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Travel Lesson Learned: Heathrow Airport, London, England 1971

Although the following example of a “lesson learned” occurred 38 years ago, the same principle holds true:  If you are travelling with a young child, put a business card in their possession (pocket, shoe, etc.) or a personalized dog tag around their neck with contact information in case they get lost.

While travelling back to Saudi Arabia in 1971, my mom, brother and I had a layover at London’s Heathrow Airport.  There was an Irish Republican Army bomb scare at our terminal, and everybody was forced to evacuate the airport.  Upon return to the terminal (after all was deemed “safe”) we were told to collect our luggage for inspection, as all flights were cancelled for the day.  The lines were tremendous and havoc ensued.

My mom had to collect our luggage, find us a new flight back to Saudi and check-in accordingly.  Her hands were full with our overnight suitcases/carry-on bags, passports and tickets -- not to mention two children (ages 2 and 3).  She told my brother and me to hold onto her skirt while she handled the luggage, tickets and passports -- she was obviously preoccupied with arranging our travel logistics home.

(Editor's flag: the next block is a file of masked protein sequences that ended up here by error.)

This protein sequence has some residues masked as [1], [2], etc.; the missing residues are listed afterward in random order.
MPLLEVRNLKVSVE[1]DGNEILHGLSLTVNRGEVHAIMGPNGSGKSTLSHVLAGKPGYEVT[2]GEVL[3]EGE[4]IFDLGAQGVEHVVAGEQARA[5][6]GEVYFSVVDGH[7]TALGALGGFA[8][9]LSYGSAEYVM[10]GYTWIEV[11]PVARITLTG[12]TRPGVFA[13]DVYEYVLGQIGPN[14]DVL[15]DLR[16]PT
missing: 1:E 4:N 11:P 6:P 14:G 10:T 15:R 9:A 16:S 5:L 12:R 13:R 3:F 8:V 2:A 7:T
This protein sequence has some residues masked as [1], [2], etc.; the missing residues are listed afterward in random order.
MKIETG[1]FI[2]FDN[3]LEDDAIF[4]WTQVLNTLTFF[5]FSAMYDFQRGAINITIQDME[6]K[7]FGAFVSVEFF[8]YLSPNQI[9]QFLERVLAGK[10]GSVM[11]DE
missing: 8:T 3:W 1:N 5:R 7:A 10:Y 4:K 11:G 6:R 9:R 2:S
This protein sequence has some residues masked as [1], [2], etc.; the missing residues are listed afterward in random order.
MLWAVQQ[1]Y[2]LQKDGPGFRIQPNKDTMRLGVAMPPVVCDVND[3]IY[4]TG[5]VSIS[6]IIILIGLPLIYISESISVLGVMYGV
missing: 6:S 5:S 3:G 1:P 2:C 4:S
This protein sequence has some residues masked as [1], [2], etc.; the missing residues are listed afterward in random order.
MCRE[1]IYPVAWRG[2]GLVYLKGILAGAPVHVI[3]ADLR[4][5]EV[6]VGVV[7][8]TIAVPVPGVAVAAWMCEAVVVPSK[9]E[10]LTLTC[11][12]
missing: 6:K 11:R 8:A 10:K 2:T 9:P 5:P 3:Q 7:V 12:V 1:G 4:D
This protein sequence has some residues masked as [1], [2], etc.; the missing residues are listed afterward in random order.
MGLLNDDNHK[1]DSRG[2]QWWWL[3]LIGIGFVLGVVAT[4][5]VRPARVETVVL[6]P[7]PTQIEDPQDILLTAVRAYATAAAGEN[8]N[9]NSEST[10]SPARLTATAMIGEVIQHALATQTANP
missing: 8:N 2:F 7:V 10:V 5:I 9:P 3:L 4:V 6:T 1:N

The lines were crazy with people pushing, yelling and arguing.  Upon checking that her kids were still holding on to her skirt as directed, my mom realized that I was gone.  The crowding and pushing had caused me to break away from the safety of her “skirt tails.”  I was lost.

I don’t need to describe the psychological trauma of losing a child during a bomb scare in a foreign country, but this scenario could become a reality for anybody today – kids sometimes get lost.  Luckily, my mother found me within ten minutes…but I hate to think about the consequences had she not. 

My son has travelled abroad with us since he was six months old, and I ALWAYS place some form of identification on him – a business card with cell phone numbers, hotel addresses and email addresses.  Now that my son is older, I have instructed him that should he get “lost” he is to provide an adult (ideally in a police uniform) with his “identification” card so that the adult can contact us immediately.

Losing a child abroad can be more extreme than losing a child in your home country where the language, culture and surroundings are somewhat familiar.  Do yourself and your child a favor by providing them with a simple ID card or necklace to help them out of an emergency situation.

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